With the release of Scene Viewer in ArcGIS Enterprise 10.8, we are excited to offer cool new features to help you produce stunning scenes and reveal otherwise invisible infrastructure and insight. A new interface in the Building Explorer tool allows you to pick and isolate floors, producing enjoyable ways to experience large and complex models streamed over the web. Water animation visualization styles transform polygons to water representations with sunlight reflections. Smart mapping for lines and polygons expands your choices for depicting attributes and lets you discover and explore the data with new, practical workflows. Also, we improved scene layer performance and much more…
Floor picker in Building Explorer
Browse individual floors with an interface that provides a quick way to isolate building levels to display spaces, structural assets, and infrastructure. It’s never been easier to visualize spaces and find answers with BIM data in Scene Viewer.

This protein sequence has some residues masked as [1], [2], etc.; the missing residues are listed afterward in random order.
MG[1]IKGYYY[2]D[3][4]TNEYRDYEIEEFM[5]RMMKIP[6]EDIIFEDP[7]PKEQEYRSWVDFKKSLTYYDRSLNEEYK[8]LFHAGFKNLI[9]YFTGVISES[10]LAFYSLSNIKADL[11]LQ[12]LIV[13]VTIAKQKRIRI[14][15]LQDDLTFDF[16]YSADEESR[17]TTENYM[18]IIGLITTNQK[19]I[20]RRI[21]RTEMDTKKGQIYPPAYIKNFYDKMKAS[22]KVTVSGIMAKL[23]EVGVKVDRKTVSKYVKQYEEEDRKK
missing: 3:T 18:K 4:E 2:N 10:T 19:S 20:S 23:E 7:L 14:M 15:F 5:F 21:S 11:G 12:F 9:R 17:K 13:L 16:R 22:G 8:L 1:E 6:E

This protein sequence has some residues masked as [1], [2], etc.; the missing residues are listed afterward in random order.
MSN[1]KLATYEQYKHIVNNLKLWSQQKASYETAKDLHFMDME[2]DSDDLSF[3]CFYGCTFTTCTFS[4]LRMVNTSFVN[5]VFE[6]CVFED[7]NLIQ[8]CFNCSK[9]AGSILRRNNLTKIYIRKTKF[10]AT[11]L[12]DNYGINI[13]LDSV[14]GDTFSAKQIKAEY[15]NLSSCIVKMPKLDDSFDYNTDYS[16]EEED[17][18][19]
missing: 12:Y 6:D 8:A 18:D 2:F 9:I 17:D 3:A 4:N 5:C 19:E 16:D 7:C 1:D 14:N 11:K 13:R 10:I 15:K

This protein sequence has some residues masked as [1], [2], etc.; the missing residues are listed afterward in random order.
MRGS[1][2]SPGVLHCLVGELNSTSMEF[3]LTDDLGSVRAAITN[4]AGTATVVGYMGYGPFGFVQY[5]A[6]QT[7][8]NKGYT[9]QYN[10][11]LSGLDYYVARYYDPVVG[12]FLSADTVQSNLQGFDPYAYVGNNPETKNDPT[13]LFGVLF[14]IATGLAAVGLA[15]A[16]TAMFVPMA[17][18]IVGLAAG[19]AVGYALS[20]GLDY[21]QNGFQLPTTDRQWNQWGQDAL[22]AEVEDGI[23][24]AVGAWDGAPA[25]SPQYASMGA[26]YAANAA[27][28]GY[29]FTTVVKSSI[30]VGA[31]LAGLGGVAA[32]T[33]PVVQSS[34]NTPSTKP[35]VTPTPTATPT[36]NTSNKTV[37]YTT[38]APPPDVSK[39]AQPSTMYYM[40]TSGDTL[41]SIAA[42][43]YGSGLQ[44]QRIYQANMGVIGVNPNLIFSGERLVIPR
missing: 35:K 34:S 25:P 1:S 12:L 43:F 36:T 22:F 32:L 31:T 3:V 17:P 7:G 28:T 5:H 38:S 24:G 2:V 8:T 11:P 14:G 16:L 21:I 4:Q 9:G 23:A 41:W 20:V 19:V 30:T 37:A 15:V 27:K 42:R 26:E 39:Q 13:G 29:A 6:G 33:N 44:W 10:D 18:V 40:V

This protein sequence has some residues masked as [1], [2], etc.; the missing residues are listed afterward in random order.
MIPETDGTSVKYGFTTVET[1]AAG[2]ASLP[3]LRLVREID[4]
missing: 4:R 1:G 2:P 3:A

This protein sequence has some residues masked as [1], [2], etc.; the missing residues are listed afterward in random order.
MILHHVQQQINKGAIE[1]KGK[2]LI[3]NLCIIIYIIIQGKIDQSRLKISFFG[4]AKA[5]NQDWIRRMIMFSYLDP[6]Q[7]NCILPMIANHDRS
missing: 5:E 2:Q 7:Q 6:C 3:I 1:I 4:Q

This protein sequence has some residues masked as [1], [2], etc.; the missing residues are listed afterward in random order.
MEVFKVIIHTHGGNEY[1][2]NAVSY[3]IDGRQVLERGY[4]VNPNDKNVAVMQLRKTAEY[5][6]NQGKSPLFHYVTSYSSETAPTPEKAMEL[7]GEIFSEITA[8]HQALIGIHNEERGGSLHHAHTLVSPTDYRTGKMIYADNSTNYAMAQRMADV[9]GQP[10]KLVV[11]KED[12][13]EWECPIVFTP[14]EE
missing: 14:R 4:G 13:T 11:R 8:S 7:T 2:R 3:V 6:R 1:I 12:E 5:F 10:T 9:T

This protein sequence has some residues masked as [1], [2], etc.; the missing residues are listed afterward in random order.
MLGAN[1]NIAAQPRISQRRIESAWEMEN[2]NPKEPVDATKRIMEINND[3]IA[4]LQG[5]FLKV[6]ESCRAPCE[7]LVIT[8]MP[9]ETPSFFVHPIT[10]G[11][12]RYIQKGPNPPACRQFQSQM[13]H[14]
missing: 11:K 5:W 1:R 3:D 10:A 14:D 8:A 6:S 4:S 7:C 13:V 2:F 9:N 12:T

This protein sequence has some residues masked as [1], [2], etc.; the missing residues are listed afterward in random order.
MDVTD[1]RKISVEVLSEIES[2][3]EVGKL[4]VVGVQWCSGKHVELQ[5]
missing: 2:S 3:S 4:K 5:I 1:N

Selecting a building scene layer with the Building Explorer tool displays an interface where you can browse through available floors and pick one to view in isolation. Architectural elements, electrical features, walls, and other disciplines and categories can be added to provide an intuitive way to locate otherwise invisible infrastructure.
Animated water visualizations
We’ve added an innovative polygon style that helps you create beautiful seascapes and waterfronts, or more realistically depict flood impact assessments.